If you are a man reading this you may question why being honked at by men in a van even matters – you might even think that the person being honked at should just move on with their day as it is not a big deal. Women reading this can probably think back to a time they have been honked at or catcalled and recall how vulnerable it makes you feel.

But why write this now? Well the other day I was honked at by three men in a van. I was actually walking home from a Label Committee meeting, and was really excited about our upcoming print magazine. But my happy feminist fantasy bubble was popped.

Such a simple act of honking a horn – and yet it is so degrading.

It is more thank a honk, or a catcall. It is the fear and nakedness that overcomes you. It is in no way funny, or cool – and no your friends are not impressed by your ‘bravery’. In fact there must be something biologically wrong with you if you cannot resist from honking or shouting at a stranger. Are some men regressing in evolution back to being apes who thump their chest and whoop with excitement?

Ten months on from Greta Gerwing’s ‘Barbie’ and I had hoped that most men understood the impact of their ignorant behaviour. It was a summer full of female empowerment, and more men finally starting to grasp what we have been so passionately fighting for.  

 We should not feel uncomfortable, apprehensive, or frightened to walk somewhere whether it be alone or in a group of friends. Men like this claim to love women, and yet display an unfathomable amount of disrespect towards those same women.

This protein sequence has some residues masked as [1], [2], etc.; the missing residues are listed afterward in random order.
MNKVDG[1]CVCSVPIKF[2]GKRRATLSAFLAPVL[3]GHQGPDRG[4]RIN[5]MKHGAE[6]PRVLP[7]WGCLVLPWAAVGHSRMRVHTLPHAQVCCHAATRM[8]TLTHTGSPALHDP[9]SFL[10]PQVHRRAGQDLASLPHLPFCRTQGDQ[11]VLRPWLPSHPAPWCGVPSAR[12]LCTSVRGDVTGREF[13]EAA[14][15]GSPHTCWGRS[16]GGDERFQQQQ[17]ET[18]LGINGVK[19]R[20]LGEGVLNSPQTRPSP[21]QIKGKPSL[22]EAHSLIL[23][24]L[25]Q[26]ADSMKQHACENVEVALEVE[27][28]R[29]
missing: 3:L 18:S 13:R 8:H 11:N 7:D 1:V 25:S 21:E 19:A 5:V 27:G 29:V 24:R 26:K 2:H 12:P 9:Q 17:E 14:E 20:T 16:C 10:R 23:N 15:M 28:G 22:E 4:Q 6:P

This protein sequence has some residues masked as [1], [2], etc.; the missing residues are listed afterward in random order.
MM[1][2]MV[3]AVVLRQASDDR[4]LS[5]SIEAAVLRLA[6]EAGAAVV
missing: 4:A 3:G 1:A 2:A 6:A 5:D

A member of AU Boxing described how being catcalled (either sexually or racially) creates a wave of nothingness, she detailed “I could be having a really good day and feel really happy, then after I just feel like – oh.”

Whilst another Loughborough student, and ultramarathon runner, expressed the impact this behaviour has on her “most of the time you are by yourself, and even if you are confident you an handle it on your own, it reminds you that there are people who might see that as an opportunity.

“For me it is mostly when I am out running (in a top and baggy shorts) and some people still seem it okay to blast their horn or shout out of the window.

“And the solution is always against the woman, not the man: ‘cover up more’ and ‘go out in groups’ instead of ‘make catcalling a criminal offence’.

“It still feels like people think it’s acceptable to harass women as they pass by just because it’s harmless.”

But most women will unfortunately be used to this behaviour. There is only so much ‘girls support girls’ we can do – we need boys need to support girls too.

Accountability should be thrust upon those who deem this behaviour acceptable. If you see someone catcalling or honking at anyone, a simple “come on mate” usually does the trick to shower them in shame. If it doesn’t then it is your responsibility to call them out and educate them – this is not just the responsibility of women.


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